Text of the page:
If a bank is not able to submit (or cause to be submitted) copies of transmittal orders for CBETFs in a standardized format, FinCEN would accept submission of the required information in an alternative format to be prescribed by FinCEN.  Banks using such an alternative reporting format would be required to submit the following information, if available, about a CBETF: (i) unique transaction identifier number; (ii) either the name and address or the unique identifier of the transmittor’s financial institution; (iii) name and address of the transmittor: (iv) the account number of the transmittor (if applicable); (v) the amount and currency of the funds transfer; (vi) the execution date of the funds transfer; (vii) the identity of the recipient’s financial institution; (viii) the name and address of the recipient; (ix) the account number of the recipient; and (x) any other specific identifiers of the recipient or transaction.  These data points coincide with the combined recordkeeping requirements currently imposed under the so-called “Recordkeeping Rule” and “Travel Rule” for funds transfers, with the addition of the unique transaction identifier number.

Money transmitters would be required to provide such information in the alternative format prescribed by FinCEN for all CBETFs of $1,000 or more.  Additionally, for CBETFs of $3,000 or more, the money transmitter would need to report the U.S. TIN of the transmittor or recipient (as applicable), or if none, the alien identification number of passport number and country of issuance.  Money transmitters would not be permitted to submit copies of transmittal orders. 

FinCEN acknowledges that some of the reportable fields of CBETFs collected through either method (submitting copies of the actual transmittal orders or using an alternative format prescribed by FinCEN) might be empty or contain incomplete data.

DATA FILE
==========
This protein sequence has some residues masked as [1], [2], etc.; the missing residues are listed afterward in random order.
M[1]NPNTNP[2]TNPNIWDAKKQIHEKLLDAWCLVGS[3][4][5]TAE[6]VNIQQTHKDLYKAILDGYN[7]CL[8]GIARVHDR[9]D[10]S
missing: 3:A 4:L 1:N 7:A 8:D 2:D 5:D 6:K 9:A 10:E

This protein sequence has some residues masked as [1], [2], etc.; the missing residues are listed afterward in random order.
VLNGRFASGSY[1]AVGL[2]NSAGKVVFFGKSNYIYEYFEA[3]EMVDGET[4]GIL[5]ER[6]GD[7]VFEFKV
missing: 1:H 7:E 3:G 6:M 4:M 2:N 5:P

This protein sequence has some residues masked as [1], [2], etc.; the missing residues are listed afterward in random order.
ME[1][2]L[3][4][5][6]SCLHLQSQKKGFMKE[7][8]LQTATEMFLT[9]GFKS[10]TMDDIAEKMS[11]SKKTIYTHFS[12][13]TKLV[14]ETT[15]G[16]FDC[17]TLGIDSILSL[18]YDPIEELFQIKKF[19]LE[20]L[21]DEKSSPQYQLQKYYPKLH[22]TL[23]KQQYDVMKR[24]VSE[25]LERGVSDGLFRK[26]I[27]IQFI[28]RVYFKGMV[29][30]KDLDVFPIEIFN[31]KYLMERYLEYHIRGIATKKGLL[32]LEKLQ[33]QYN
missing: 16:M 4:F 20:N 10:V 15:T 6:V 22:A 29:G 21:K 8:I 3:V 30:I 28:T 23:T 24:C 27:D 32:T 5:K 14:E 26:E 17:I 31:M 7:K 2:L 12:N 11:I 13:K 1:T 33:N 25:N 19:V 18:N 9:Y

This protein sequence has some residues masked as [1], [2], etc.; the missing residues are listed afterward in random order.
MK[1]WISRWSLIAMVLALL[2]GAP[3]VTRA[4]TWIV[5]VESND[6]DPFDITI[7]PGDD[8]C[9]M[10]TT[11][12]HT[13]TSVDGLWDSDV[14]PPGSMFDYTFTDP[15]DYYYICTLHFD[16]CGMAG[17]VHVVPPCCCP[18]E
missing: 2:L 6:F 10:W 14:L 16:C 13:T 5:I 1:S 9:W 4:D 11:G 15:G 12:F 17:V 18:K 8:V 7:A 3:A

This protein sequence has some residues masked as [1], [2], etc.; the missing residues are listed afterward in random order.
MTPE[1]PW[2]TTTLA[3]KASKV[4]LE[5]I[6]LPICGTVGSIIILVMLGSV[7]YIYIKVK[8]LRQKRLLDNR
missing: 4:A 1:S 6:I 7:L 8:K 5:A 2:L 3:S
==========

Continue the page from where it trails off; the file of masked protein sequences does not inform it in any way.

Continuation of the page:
All reporting would need to be completed electronically unless an institution can demonstrate that this would be unnecessarily onerous.  The CBETF reports would need to be filed no more than five business days after the financial institution issues or receives the transmittal order. 

Annual TIN Reporting Requirement

The Proposed Rules would also require banks to file an annual report with FinCEN by April 15 of each year that contains the account number and TIN for all accountholders whose accounts were used to originate or receive a CBETF.  Money transmitters would not be subject to the annual reporting requirement, but would be required to provide FinCEN with the TIN of the transmittor or recipient of a transmittal order or advice as part of its CBETF reporting requirement for each CBETF of $3,000 or more. 

Public Comments; Effective Date

Comments on the Proposed Rules are due by December 29, 2010.  FinCEN does not anticipate issuing final rules prior to January 1, 2012 to give it adequate time to put the necessary technology in place to accept required reports.  In addition, FinCEN anticipates that this delay in issuing final rules will give financial institutions time to obtain or adjust the relevant compliance systems.